Thursday, April 28, 2011

Episodic, narrative, or something else? Thomas Long explores the current state of preaching in America.

If you follow homiletic discussions, you know that over the last fifty years, narrative preaching has been the main form of preaching taught in mainline seminaries. This is primarily the result of the New Homiletic pioneered by Fred Craddock, David Buttrick, Eugene Lowry, and Henri Mitchell. The reach of their influence has extended even into evangelical circles. Haddon Robinson, by his own admission, has moved towards more narrative preaching in his sermons. In fact, I think at this point, Robinson ranks as one of the premier narrative preachers.

Within the last few years, there has been a growing consensus that narrative preaching is on the wane. There is, however, no consensus on what comes next. Here, Tom Long offers his thoughts. He touches on the advantages and disadvantages of both narrative preaching and another popular form of preaching, what he calls episodic, and what comes next. I find his critique of narrative preaching insightful. The problem is not so much with narrative preaching but with the fact that we live in a society that may no longer think in narratives. I'd be interested to hear your thoughts as well on where preaching is headed.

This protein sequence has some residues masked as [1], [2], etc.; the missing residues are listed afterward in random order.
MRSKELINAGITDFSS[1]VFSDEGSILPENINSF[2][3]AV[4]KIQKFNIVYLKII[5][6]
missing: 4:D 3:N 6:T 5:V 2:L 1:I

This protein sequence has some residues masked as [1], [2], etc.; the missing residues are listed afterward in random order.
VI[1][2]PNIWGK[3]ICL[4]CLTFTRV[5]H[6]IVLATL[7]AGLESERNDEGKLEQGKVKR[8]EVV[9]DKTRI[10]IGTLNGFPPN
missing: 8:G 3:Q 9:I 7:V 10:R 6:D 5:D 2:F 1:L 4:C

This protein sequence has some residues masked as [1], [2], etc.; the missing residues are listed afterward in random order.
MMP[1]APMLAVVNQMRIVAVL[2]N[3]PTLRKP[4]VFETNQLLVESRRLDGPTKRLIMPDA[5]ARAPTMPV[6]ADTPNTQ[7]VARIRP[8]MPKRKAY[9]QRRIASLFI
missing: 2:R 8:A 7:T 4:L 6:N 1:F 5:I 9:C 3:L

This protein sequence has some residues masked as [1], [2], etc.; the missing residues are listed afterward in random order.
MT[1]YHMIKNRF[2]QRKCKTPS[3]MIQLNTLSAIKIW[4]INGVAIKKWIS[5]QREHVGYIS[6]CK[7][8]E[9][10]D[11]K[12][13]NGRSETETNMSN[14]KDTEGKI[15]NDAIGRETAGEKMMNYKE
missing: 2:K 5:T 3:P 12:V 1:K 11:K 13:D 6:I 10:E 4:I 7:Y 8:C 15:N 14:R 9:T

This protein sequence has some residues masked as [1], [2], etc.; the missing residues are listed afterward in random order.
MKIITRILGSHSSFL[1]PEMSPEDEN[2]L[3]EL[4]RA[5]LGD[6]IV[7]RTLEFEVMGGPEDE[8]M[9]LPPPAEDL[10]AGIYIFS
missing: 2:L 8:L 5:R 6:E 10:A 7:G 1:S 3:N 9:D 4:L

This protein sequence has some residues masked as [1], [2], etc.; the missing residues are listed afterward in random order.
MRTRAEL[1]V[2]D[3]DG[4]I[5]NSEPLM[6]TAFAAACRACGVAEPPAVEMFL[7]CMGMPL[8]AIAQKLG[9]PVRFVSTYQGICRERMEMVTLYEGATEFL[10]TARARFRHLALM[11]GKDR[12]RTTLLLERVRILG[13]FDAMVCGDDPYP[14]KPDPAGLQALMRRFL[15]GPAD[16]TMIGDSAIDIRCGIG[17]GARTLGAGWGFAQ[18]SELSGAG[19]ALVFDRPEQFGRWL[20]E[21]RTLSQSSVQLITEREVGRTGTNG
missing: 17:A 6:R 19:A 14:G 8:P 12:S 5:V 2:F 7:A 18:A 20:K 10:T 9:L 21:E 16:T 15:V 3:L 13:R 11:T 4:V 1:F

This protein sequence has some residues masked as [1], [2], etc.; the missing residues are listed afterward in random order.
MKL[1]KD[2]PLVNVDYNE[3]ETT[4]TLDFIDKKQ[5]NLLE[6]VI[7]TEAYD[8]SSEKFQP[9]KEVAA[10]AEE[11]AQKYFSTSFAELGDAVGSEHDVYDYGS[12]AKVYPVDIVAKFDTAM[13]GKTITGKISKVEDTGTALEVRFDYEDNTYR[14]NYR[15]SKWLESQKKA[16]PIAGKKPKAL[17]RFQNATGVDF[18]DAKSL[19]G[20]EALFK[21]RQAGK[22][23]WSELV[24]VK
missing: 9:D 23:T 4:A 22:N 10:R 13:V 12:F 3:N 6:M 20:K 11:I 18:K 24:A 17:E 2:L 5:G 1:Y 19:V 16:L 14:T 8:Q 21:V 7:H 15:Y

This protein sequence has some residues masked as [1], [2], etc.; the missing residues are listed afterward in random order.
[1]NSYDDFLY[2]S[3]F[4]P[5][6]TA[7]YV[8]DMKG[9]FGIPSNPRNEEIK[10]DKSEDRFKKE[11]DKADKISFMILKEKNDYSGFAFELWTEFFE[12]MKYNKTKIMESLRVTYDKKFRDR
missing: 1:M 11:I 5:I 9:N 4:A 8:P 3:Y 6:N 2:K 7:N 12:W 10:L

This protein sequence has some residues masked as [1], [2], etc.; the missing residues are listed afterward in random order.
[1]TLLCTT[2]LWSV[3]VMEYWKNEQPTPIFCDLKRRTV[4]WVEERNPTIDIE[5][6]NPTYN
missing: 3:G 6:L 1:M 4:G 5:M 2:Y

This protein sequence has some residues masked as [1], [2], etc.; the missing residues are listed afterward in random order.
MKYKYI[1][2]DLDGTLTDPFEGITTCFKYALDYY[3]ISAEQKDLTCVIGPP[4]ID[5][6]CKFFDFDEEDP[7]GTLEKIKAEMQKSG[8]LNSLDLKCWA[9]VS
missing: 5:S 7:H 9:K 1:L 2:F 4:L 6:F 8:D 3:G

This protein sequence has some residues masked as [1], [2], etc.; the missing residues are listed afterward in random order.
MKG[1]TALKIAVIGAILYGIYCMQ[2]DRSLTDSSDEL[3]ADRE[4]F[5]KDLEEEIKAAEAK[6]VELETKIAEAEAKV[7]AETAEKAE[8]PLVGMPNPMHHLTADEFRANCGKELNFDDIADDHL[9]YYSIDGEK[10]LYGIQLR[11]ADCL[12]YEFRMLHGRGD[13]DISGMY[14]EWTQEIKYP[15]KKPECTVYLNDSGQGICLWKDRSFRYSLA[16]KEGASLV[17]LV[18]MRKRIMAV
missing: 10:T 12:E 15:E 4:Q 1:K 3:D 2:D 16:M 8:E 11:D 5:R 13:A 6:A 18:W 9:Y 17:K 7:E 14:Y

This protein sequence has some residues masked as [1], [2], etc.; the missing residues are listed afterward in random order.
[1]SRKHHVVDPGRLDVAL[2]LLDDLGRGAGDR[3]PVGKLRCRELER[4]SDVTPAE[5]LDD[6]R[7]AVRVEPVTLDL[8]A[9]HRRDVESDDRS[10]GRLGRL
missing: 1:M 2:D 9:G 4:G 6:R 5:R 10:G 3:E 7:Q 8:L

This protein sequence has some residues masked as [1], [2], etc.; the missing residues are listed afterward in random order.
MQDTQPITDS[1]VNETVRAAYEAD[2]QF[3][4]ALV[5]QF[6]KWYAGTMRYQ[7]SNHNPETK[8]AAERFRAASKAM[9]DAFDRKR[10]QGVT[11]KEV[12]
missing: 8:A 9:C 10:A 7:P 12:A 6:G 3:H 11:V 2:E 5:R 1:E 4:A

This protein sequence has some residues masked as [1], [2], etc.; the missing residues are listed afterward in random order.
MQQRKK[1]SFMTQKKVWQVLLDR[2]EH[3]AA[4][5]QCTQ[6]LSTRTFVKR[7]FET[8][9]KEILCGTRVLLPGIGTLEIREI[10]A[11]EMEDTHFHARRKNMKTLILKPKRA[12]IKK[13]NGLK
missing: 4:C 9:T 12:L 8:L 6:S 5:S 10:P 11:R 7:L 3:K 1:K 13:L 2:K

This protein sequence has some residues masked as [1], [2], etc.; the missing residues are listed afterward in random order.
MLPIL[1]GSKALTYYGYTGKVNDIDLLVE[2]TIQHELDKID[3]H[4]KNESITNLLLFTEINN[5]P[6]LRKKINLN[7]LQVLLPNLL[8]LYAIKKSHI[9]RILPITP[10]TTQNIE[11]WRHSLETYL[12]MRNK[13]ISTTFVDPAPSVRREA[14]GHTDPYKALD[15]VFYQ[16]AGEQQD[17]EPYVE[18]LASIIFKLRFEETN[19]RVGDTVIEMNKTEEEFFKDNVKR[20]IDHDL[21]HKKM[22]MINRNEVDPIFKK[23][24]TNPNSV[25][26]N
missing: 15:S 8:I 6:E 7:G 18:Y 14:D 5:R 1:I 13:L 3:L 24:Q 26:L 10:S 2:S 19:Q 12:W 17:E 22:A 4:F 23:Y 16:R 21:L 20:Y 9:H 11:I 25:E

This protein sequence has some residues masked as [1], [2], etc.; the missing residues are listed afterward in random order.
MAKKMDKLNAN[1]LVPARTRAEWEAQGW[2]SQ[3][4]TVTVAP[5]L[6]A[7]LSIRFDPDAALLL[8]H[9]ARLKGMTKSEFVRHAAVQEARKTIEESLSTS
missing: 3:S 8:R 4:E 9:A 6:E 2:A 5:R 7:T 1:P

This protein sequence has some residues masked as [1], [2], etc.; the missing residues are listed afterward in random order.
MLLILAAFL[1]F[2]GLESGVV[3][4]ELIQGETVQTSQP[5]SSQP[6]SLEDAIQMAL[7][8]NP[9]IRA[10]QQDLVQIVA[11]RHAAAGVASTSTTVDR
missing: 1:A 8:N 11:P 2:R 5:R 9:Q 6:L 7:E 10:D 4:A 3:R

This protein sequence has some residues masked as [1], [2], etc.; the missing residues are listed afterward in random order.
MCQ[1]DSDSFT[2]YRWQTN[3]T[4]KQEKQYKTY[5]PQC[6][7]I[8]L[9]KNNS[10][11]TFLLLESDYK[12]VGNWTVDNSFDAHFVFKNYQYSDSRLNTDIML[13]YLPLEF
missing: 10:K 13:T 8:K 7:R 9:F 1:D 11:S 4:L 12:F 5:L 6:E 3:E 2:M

1 comment:

  1. This is a continuation of some thoughts Long shared at Truett several years ago. I deeply appreciate his insight. Thanks for sharing.